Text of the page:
I’ll be honest, I’ve never considered going on an all inclusive holiday as I didn’t think they were for foodies. At least 50% of the enjoyment of a holiday for me is discovering new restaurants and dishes in whatever country I’m staying in.
In short, all you can eat buffets for a solid two weeks is my idea of food hell!
When I was invited to visit Beaches Resort Turks and Caicos on behalf of our other site The Edinburgh Post, I hadn’t considered I might cover it here, until I found out there were 20 international restaurants on resort.
Despite only spending four days at Beaches Resort Turks and Caicos, we managed to get around quite a few of them, and I’d like to take you on a culinary journey so you can decide for yourself if a luxury all inclusive might be for you.
The Mini Bar
First stop on arrival was our room. I know one of the gripes I hear about all inclusive holidays is the watered down, basic brand, limited in supply, alcohol. I was surprised to find a mini bar stocked full of litre bottles of spirits, red and white wine, cans of Coca Cola, Sprite, plus three types of fresh juice and water
All Inclusive Beverages
All alcoholic and non alcoholic beverages across the entire resort are included. No limitations. Spirits include all your favourites such as Grey Goose, Bombay Sapphire, Tia Maria and Gordon’s Gin. All bar staff are expert in making an extensive selection of cocktails including frozen options like Strawberry Daiquiri and Pina Colada. Children can enjoy cocktails from their own Sesame Street Cocktail Menu, or they can opt for virgin versions of what you’re having. Despite the unlimited nature, I didn’t witness any drunken behaviour the entire time I was on resort. It was a family friendly atmosphere with everyone simply enjoying themselves.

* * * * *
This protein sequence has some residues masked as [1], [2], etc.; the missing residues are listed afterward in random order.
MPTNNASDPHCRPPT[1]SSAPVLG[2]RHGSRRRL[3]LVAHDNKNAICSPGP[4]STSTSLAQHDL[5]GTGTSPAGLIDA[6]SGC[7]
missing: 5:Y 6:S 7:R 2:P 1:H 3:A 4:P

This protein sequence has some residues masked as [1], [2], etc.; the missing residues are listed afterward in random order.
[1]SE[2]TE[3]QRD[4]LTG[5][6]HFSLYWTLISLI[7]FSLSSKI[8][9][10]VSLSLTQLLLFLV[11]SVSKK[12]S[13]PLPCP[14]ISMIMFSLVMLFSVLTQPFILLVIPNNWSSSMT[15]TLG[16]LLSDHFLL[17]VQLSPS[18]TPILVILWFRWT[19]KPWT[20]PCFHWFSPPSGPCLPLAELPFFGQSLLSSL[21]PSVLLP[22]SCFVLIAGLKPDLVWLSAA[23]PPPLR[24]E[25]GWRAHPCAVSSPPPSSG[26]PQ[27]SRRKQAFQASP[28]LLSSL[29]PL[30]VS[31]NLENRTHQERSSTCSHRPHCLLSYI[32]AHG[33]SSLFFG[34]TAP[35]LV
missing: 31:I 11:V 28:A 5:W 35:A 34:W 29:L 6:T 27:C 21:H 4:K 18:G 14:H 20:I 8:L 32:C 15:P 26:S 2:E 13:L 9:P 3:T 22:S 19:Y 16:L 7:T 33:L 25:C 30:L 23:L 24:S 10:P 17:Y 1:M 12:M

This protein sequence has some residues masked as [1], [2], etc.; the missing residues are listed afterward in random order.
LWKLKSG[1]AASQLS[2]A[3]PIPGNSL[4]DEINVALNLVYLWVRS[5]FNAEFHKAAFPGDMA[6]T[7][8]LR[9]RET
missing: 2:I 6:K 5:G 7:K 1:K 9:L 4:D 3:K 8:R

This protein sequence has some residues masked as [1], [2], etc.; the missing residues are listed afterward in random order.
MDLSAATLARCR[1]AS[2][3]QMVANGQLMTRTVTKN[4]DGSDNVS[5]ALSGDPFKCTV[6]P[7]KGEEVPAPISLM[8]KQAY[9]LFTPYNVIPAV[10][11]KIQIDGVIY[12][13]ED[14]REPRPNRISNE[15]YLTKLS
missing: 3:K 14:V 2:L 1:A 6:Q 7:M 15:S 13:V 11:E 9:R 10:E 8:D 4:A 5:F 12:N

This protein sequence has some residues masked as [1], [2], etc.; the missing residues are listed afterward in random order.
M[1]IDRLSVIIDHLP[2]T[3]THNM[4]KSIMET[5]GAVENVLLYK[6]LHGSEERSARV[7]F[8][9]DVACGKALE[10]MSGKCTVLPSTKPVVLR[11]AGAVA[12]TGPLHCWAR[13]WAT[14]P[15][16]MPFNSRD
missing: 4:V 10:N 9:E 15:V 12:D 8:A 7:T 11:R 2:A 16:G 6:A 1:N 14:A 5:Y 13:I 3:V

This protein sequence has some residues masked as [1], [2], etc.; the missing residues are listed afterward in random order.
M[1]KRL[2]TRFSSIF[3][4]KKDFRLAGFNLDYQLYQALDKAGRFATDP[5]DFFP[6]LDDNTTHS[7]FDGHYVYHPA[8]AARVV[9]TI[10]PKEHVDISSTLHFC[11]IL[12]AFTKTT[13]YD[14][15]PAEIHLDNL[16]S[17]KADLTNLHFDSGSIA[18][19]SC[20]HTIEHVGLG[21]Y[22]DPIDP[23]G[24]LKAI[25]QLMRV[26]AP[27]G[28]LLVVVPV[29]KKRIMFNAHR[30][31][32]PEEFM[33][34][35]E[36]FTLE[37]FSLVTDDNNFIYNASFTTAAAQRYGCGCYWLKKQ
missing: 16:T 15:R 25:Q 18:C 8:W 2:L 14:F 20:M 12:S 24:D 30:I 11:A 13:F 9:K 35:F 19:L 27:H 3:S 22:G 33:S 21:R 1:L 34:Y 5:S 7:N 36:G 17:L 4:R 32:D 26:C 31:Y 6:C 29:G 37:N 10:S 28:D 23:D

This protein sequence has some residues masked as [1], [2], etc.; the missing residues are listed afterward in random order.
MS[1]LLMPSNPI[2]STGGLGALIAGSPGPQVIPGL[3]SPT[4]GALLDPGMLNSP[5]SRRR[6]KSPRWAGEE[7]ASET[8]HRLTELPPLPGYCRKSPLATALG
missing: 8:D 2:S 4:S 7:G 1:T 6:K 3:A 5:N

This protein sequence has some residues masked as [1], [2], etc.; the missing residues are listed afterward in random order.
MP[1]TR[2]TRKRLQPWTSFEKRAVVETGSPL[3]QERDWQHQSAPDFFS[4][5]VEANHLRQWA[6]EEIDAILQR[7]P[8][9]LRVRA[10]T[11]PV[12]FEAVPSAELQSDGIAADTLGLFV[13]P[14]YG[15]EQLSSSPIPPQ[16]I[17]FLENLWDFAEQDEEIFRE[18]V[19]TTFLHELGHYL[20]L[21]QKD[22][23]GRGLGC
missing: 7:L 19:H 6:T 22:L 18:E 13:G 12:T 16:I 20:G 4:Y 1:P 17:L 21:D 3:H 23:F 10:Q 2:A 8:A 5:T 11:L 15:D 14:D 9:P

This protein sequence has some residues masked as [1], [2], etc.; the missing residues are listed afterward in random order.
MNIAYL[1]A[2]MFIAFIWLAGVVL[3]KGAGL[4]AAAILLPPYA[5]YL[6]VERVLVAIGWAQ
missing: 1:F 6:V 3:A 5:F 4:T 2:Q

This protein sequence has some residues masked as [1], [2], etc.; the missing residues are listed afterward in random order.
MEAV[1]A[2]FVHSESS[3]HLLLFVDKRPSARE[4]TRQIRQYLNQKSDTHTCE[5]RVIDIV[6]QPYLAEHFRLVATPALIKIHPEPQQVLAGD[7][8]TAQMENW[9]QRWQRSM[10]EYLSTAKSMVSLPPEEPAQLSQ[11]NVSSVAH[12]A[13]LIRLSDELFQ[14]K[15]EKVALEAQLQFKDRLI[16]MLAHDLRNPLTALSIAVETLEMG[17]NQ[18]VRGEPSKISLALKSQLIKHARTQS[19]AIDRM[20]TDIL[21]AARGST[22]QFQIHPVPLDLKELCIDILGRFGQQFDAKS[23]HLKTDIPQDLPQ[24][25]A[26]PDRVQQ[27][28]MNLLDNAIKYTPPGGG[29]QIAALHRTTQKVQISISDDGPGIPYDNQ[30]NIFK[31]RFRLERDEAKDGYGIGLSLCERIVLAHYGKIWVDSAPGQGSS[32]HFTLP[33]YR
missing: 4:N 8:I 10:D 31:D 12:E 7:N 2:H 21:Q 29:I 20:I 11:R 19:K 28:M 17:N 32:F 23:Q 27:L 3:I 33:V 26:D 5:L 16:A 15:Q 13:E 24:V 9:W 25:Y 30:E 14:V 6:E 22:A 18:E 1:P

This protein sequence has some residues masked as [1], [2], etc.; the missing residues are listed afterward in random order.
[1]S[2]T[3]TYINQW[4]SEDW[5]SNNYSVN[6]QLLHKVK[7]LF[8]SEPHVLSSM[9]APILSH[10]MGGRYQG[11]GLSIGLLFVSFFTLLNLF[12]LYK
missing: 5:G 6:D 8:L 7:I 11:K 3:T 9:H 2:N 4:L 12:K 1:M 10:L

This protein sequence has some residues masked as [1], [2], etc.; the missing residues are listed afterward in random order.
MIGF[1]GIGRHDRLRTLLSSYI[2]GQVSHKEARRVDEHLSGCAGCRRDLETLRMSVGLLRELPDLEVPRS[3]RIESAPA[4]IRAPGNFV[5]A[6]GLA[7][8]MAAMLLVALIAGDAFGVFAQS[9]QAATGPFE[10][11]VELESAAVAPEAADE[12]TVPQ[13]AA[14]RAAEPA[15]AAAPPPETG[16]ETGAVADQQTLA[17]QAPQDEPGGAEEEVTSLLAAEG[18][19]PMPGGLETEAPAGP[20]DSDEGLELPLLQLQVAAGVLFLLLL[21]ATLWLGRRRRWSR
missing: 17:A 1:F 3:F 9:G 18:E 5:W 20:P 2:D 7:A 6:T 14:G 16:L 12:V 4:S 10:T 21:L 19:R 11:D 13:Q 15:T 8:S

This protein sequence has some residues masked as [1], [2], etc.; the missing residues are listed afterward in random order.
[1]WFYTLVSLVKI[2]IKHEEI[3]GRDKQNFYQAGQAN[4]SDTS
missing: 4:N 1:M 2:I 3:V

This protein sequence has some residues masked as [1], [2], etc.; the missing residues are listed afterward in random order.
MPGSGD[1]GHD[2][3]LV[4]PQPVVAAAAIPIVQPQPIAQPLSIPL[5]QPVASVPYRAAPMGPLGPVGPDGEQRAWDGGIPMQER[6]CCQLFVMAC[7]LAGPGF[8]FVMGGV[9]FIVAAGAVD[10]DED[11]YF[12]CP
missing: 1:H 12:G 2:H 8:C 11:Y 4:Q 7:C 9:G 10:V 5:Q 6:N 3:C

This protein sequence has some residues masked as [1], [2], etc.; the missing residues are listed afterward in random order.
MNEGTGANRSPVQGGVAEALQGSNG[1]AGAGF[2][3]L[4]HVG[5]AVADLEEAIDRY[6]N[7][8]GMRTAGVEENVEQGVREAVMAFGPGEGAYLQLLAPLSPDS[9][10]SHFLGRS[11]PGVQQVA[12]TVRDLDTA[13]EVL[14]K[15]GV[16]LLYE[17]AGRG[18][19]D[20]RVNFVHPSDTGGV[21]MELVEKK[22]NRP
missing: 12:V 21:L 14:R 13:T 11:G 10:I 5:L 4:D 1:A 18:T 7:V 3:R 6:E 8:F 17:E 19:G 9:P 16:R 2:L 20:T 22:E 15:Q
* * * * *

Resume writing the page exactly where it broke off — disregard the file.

As well as the mini bar, and bars, the resort boasts a number of swim up bars including one especially for children. Just a gimmick? No actually, it was lovely to sit at the swim up bar and enjoy a drink while the kids played happily nearby. I am a swim up bar convert!
The Four Villages
Beaches Resort Turks and Caicos is split into four distinct villages; Key West Village, Italian Village, French Village, and Caribbean Village. Each village has its own pools, bars and restaurants, but all guests are free to visit and utilise all the facilities in each village. No restrictions seems to be an ongoing theme with Beaches, and a huge selling point for me.
Barefoot By The Sea
On our first evening we ate at Barefoot By The Sea in the Italian Village. Dine barefoot with your feet in the sand on fresh seafood, steak and more. I had the Coconut Fried Tiger Shrimp and the Beef Tenderloin. Straight away I realised that the standard of food was going to be of a much higher standard than I had anticipated from an all inclusive resort.
The Jerk Shack
The Jerk Shack (located in the Caribbean Village) serves authentic Caribbean cuisine in foil right by the beach. We had the opportunity to try Jerk Pork and Jerk Fish In Foil, as well as ‘Festival‘ (a sort of deep fried savoury doughnut), and ‘Bammy‘ (a fried bread made with cassava).
There’s also a rum van to help you wash it all down!
As if I hadn’t eaten enough, the chefs were developing some new recipes and visited us on the beach offering up tempting escabeche and bammy morsels. Naturally, I couldn’t resist.
Monday night is reggae night at Beaches Turks and Caicos and you can find live music at seaside grill, Schooners. This is a family friendly place with a good kids menu. On the topic of the kid menus, all resort restaurants have what I would class as a toddler friendly menu featuring the usual chicken nuggets and pizza. If you have older children, as I do, they are able to have adult dishes or an adult starter as a main. You can basically mix and match to suit yourself, which is a real plus. My ten year old ate shrimp, teppanyaki, as well as all her kiddy favourites. It was very a flexible and enjoyable way for her to dine.